Prednisone hijacks normal signals in your metabolism to keep your weight normal. For example, leptin is the fullness hormone released by fat cells. Leptin tells you that you feel full and can stop eating. Somehow prednisone blocks the signals of leptin, so your normal feeling of hunger is missing. You can eat junk food until your stomach hurts in fullness, but you may not reach a point that you feel full. Your body tries to compensate by releasing higher and higher amounts of leptin, but somewhere in the cascade of signals, it’s not being received. Having too high levels of leptin leads to leptin resistance, similar to insulin resistance, where even high levels no longer do the job. This leads to fat storage as well.
Muscle & Bone Loss
Prednisone breaks down bones, leading to bone loss and possibly osteoporosis. Prednisone also breaks down muscles, both of which lead to skinnier arms and legs despite a rounding belly and face. Bone mass and muscle mass contribute to the body’s overall lean body mass. The percent of lean body mass determines your resting metabolic rate which is the amount of calories you use while at rest. Since the lean body mass is going down, the amount of calories you normally use while sitting goes down.
Prednisone affects the salt balance of the body. Normally your kidneys keep a steady salt balance of sodium and potassium, which are opposites inside the body. Potassium is high inside cells, while sodium is high outside cells. Prednisone causes the kidneys to hold onto the sodium, which leads to potassium loss. High sodium causes bloating, water retention, and contributes to moon face.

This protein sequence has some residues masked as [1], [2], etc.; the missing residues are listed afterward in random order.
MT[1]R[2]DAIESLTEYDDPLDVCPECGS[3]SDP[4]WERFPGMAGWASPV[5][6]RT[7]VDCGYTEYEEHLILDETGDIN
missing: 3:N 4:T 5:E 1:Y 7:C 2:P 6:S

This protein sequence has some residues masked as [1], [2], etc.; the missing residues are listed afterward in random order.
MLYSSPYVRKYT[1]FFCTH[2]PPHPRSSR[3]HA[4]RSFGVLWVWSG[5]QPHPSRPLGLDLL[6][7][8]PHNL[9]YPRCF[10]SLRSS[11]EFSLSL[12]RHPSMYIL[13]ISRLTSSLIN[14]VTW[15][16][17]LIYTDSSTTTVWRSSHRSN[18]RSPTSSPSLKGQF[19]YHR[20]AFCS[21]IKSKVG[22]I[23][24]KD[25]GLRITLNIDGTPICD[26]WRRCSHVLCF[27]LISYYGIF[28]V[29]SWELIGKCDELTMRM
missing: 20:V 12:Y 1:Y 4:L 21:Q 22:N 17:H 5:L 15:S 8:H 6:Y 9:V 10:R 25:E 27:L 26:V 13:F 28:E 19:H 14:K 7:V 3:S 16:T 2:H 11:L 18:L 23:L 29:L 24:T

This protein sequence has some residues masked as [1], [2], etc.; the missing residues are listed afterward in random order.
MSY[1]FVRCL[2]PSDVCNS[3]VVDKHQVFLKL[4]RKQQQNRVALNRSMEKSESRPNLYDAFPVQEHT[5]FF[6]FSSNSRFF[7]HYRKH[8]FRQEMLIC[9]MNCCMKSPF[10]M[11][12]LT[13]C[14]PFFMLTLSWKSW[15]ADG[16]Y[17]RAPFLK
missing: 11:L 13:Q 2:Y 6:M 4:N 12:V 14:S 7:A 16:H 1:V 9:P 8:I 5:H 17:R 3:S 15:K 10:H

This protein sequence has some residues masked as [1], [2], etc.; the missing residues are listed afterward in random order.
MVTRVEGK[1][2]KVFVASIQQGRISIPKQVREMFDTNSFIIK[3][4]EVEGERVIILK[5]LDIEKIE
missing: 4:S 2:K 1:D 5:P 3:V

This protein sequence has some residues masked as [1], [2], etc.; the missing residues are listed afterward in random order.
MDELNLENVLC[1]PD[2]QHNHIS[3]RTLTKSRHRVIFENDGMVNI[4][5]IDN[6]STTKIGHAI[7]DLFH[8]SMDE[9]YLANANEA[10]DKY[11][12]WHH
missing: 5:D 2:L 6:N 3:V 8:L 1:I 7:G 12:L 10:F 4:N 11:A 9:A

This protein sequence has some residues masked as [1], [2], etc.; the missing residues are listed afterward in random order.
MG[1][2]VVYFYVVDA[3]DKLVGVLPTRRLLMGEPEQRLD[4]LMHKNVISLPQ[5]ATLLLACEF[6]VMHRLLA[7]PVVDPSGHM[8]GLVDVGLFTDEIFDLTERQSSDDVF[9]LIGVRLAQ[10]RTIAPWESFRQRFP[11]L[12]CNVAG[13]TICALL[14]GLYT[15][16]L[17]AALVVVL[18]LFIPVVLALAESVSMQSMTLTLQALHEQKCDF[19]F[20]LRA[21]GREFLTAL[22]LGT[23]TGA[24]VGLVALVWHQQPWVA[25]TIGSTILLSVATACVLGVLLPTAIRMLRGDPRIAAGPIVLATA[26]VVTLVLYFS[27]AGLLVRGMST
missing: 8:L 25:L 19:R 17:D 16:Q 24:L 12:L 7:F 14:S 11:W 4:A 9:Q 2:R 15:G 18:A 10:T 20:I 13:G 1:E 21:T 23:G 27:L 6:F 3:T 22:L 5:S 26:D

Back to the “fight or flight” changes, prednisone makes it so that your tolerance level may decrease. For example, maybe you can normally tolerate someone cutting you off on the freeway. But on prednisone, your reaction is heightened, quicker, and possibly less reasonable. In scientific speak, there is less space for your prefrontal cortex to modulate your reaction. Prednisone mood changes can possibly lead to less will power to deal with food, because you are using up all your will power to keep a steady mood. Personality changes can lead to less ability to resist binges. This means starving yourself is not a good idea while on prednisone. Keep a steady intake of healthful food so that you never get so hungry you’ll binge.
Prednisone use can lead to the #1 tweeted side effect, insomnia. Sleep is a very important time for keeping a regular metabolism. Fewer hormones released during sleep leads to fat storage. Less sleep leads to less will power to resist temptations.
So am I doomed?
Now that you understand how prednisone causes weight gain, you have the information you need to know which strategies could work and which do not work to keep off the weight. Focusing on eating high quality food low in refined sugar is the foundation of preventing prednisone weight gain. Use the prednisone appetite to eat foods rich in nutrients. Improving your sleep and exercising enough, but not too much, can also help keep off the pounds. The goal while taking prednisone should be to slow down or stop the weight gain, and not worry about losing weight. Dr. Megan is here to help guide you through this process.